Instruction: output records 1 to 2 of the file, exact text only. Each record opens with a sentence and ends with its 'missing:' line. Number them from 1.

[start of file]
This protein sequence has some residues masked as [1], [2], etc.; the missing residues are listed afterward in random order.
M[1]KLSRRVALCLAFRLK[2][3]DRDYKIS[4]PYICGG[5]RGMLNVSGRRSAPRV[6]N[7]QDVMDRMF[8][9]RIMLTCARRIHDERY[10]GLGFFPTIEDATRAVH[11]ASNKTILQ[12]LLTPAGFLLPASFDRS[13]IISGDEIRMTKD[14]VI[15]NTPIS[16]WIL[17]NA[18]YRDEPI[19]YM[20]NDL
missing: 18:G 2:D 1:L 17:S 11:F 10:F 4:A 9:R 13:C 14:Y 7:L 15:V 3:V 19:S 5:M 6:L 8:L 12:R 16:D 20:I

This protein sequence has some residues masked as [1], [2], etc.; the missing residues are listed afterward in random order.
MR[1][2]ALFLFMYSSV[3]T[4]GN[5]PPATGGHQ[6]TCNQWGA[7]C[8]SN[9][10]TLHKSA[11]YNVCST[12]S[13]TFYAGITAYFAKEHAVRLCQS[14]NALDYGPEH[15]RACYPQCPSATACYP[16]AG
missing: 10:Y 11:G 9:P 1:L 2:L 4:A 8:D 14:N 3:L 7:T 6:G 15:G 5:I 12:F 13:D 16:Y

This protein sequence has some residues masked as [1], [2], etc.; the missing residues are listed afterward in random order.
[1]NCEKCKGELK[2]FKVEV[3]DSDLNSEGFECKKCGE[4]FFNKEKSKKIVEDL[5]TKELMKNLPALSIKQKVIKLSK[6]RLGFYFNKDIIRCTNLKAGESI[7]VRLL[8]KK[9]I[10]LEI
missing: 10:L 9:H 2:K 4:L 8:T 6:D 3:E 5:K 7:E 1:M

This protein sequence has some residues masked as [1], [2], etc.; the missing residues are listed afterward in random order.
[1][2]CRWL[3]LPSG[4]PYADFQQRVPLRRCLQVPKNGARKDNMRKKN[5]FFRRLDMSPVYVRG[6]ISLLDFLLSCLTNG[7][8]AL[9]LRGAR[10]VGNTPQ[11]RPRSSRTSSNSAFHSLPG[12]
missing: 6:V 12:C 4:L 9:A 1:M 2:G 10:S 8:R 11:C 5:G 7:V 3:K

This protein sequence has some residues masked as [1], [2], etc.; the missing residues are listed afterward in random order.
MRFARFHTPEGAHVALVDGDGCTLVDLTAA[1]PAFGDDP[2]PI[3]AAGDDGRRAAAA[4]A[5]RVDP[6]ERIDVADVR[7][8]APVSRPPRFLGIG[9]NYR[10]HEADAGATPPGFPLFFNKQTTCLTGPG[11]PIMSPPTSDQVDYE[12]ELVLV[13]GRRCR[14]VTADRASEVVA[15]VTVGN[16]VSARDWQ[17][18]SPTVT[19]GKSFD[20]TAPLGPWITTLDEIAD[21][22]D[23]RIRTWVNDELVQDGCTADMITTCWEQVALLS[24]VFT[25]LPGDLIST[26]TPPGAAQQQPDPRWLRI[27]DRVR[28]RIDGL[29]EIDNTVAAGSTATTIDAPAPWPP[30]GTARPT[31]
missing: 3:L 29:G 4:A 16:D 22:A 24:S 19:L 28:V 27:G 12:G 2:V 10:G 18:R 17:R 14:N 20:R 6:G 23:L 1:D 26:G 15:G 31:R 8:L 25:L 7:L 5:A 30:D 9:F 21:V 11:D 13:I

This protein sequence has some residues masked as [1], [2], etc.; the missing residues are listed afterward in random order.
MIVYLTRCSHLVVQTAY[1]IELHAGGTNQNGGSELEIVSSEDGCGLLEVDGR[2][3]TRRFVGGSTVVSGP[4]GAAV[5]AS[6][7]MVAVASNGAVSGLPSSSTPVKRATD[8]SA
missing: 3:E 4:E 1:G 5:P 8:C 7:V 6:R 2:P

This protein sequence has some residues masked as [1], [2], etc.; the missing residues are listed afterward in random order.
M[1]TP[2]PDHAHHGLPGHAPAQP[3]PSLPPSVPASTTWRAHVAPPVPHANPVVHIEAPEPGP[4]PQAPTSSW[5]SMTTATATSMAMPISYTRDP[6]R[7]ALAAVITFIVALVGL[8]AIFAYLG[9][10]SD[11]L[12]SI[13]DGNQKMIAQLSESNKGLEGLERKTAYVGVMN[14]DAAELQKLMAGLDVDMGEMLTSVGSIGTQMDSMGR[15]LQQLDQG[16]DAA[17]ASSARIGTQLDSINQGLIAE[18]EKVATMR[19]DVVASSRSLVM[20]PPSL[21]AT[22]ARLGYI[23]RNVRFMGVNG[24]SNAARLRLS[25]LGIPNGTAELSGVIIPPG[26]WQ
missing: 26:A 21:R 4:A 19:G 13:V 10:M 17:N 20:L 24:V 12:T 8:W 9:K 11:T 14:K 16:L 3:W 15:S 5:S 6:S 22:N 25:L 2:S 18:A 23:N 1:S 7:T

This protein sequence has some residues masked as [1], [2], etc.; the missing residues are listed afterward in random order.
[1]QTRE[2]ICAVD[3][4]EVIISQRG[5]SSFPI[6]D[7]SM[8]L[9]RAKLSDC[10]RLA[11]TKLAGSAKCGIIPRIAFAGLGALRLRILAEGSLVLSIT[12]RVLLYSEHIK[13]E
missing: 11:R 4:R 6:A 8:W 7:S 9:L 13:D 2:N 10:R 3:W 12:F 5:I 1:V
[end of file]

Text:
This protein sequence has some residues masked as [1], [2], etc.; the missing residues are listed afterward in random order.
M[1]KLSRRVALCLAFRLK[2][3]DRDYKIS[4]PYICGG[5]RGMLNVSGRRSAPRV[6]N[7]QDVMDRMF[8][9]RIMLTCARRIHDERY[10]GLGFFPTIEDATRAVH[11]ASNKTILQ[12]LLTPAGFLLPASFDRS[13]IISGDEIRMTKD[14]VI[15]NTPIS[16]WIL[17]NA[18]YRDEPI[19]YM[20]NDL
missing: 18:G 2:D 1:L 17:S 11:F 10:F 4:A 9:R 13:C 14:Y 7:L 15:V 3:V 19:S 5:M 6:L 8:L 12:R 16:D 20:I

This protein sequence has some residues masked as [1], [2], etc.; the missing residues are listed afterward in random order.
MR[1][2]ALFLFMYSSV[3]T[4]GN[5]PPATGGHQ[6]TCNQWGA[7]C[8]SN[9][10]TLHKSA[11]YNVCST[12]S[13]TFYAGITAYFAKEHAVRLCQS[14]NALDYGPEH[15]RACYPQCPSATACYP[16]AG
missing: 10:Y 11:G 9:P 1:L 2:L 4:A 8:D 14:N 3:L 7:T 6:G 15:G 5:I 12:F 13:D 16:Y